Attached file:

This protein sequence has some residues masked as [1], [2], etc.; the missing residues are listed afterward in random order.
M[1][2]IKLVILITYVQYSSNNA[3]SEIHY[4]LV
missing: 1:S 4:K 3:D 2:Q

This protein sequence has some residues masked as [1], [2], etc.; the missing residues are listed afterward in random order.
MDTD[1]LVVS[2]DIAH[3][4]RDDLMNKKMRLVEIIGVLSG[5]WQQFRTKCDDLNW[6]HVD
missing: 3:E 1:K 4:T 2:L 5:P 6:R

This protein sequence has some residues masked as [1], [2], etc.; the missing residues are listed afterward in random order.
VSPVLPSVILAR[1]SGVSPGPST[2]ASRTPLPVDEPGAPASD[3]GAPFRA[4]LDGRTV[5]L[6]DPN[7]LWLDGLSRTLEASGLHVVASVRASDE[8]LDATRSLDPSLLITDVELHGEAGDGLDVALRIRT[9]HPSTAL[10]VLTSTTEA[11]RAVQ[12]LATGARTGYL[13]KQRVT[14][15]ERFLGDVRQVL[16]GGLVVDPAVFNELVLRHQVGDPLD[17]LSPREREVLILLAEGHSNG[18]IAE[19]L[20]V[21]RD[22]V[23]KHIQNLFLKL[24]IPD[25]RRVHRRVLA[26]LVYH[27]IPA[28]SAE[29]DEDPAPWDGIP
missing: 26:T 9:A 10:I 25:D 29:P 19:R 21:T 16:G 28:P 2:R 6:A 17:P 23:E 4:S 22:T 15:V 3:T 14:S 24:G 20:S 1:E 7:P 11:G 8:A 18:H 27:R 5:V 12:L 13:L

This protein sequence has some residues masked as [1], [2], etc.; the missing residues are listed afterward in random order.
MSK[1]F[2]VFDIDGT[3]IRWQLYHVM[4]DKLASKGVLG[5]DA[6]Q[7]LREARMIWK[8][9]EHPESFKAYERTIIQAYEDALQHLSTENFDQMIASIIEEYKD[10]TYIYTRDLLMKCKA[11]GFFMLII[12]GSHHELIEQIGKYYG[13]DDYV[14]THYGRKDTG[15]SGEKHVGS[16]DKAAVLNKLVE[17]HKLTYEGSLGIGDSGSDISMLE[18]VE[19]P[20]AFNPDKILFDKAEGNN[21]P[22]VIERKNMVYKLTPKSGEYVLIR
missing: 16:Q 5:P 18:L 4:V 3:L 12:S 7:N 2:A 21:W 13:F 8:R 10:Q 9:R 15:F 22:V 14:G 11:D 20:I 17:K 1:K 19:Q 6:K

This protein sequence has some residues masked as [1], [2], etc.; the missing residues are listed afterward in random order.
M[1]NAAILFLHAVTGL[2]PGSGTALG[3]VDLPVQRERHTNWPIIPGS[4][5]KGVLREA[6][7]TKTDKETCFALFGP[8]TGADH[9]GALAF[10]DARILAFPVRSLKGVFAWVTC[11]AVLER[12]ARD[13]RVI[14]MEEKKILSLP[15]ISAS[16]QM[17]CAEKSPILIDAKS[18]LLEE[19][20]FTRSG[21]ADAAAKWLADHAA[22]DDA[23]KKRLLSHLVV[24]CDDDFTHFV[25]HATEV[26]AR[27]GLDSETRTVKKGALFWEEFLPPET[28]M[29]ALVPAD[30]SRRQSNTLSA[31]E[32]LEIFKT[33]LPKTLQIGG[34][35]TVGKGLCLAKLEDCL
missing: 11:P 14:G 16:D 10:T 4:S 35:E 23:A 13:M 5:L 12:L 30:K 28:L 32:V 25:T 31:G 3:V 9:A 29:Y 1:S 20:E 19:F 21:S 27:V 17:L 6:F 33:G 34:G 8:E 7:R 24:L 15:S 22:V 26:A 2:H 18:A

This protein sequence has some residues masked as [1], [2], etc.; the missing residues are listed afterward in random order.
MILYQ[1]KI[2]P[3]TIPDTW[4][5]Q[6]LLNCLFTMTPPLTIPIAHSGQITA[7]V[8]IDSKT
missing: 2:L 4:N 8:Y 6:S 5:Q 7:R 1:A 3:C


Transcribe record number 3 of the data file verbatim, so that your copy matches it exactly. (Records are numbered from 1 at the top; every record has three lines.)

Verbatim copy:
This protein sequence has some residues masked as [1], [2], etc.; the missing residues are listed afterward in random order.
VSPVLPSVILAR[1]SGVSPGPST[2]ASRTPLPVDEPGAPASD[3]GAPFRA[4]LDGRTV[5]L[6]DPN[7]LWLDGLSRTLEASGLHVVASVRASDE[8]LDATRSLDPSLLITDVELHGEAGDGLDVALRIRT[9]HPSTAL[10]VLTSTTEA[11]RAVQ[12]LATGARTGYL[13]KQRVT[14][15]ERFLGDVRQVL[16]GGLVVDPAVFNELVLRHQVGDPLD[17]LSPREREVLILLAEGHSNG[18]IAE[19]L[20]V[21]RD[22]V[23]KHIQNLFLKL[24]IPD[25]RRVHRRVLA[26]LVYH[27]IPA[28]SAE[29]DEDPAPWDGIP
missing: 26:T 9:A 10:I 25:D 29:P 19:R 21:T 16:G 28:P 2:R 6:A 17:P 23:E 4:S 22:T 15:V 3:T 14:S 24:G 20:S 1:E 7:P 11:G 8:A 18:H 27:R 5:V 12:L 13:L